Introducing Atheist Revolution

Well, you did it. I don't know how you did it, but you did it. What did you do? You somehow managed to find the first post every written at Atheist Revolution, one of the few atheist blogs that has been active since early 2005. Yes, that seems like a long time to me too.

Atheists are one of the few groups left in the United States that is both socially acceptable and politically required to oppose. Bigotry against atheists is widespread, and it seems that our politicians must proclaim their Christian faith and disparage those of us who do not share it in order to have any hope of being elected. At least, it is difficult to imagine a candidate who was openly critical of religious belief attaining political office.

President George W. Bush continues to push his "faith-based initiatives" and to oppose both reproductive rights and same-sex marriage on sectarian religious grounds. He has made it about as clear as can be that he bases his policy decisions on his Christian beliefs. There can be no question that the Christian right has a political agenda and that it has accomplished much of what they want.

In a 1991 fundraising letter, noted Christian extremist Pat Robertson wrote:

We at the Christian Coalition are raising an army who cares. We are training people to be effective -- to be elected to school boards, to city councils, to state legislatures, and to key positions in political parties.... By the end of this decade, if we work and give and organize and train, THE CHRISTIAN COALITION WILL BE THE MOST POWERFUL POLITICAL ORGANIZATION IN AMERICA.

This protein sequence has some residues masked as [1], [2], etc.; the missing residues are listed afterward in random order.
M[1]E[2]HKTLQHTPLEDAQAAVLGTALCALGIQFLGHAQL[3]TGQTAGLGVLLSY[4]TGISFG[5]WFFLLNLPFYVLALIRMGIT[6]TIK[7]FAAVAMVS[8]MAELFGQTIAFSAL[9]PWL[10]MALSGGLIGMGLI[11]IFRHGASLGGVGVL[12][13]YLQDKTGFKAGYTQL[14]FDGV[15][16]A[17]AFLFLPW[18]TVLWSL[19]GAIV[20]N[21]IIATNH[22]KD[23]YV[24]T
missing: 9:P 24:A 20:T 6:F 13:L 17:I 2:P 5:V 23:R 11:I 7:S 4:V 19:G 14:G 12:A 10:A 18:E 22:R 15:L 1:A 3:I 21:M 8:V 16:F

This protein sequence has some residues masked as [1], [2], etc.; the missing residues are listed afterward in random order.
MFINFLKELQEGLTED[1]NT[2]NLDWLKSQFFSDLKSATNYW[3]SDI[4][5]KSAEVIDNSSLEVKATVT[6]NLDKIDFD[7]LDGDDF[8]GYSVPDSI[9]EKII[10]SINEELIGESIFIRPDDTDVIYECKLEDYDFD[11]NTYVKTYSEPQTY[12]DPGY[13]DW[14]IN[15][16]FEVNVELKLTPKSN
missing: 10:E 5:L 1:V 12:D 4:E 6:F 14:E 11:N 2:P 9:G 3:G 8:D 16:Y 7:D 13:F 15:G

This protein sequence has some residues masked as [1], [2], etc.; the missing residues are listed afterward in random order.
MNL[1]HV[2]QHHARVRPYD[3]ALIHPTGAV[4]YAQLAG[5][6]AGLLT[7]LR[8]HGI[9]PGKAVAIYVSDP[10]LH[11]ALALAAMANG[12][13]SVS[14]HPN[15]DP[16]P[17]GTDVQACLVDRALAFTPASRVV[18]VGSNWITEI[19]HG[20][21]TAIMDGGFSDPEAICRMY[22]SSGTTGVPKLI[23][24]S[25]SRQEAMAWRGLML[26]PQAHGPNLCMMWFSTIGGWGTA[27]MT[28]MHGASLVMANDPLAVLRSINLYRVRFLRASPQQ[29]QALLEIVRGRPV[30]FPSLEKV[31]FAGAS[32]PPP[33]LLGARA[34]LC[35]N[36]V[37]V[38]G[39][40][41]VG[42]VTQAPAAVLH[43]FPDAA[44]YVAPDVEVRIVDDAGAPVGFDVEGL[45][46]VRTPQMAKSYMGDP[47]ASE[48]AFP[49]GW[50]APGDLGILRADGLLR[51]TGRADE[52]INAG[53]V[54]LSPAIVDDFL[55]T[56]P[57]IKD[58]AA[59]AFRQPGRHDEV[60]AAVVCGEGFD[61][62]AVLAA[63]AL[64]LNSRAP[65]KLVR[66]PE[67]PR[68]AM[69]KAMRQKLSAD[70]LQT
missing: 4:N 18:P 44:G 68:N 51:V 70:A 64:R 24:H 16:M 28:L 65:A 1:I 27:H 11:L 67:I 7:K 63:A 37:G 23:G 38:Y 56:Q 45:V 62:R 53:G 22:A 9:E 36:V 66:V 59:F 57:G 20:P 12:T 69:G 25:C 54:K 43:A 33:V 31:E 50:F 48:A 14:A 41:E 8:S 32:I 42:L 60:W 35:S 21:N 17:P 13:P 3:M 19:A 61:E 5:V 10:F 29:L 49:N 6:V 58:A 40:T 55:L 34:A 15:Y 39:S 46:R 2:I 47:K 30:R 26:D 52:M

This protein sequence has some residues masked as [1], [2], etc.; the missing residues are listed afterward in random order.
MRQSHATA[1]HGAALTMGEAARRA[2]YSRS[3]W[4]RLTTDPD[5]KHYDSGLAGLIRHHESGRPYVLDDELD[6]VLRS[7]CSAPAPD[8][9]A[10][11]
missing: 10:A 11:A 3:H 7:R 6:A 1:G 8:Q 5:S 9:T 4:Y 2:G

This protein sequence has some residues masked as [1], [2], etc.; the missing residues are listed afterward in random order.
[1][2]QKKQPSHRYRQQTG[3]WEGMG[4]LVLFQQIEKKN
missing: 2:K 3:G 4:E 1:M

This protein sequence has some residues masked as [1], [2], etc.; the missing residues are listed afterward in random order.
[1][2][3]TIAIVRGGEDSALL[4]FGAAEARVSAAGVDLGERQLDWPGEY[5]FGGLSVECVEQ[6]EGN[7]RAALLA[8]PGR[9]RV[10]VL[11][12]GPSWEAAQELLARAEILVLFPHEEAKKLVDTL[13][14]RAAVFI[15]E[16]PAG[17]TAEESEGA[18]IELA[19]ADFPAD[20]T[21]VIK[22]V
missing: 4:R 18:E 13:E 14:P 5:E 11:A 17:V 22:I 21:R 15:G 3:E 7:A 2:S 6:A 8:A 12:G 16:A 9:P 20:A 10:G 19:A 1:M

The results of the 2000 and 2004 U.S. presidential elections suggest that Robertson was correct. We are now living in something that seems to be moving closer to a Christian theocracy every day. Is there a place for atheists here? President Bush's father, former President George H. W. Bush, does not even acknowledge our citizenship!

"No, I don't know that atheists should be considered as citizens, nor should they be considered as patriots. This is one nation under God." - Bush, to AA reporter Robert I. Sherman on August 27, 1987.

After 9/11, there were many who regarded atheists as terrorists simply because we reject the prevailing Christian dogma. It is not a good time to be an atheist in the United States. It may be better today than it has been at many points in the past, but that isn't saying much.

I will use this blog to organize my thoughts on religion and politics in American life. I also hope to spark some discussion and critical thinking in others. Our elected officials seem determined to return us to the Dark Ages where science and reason were subjugated as enemies of religion. This would be a devastating setback and must not be allowed to happen. An atheist revolution is needed.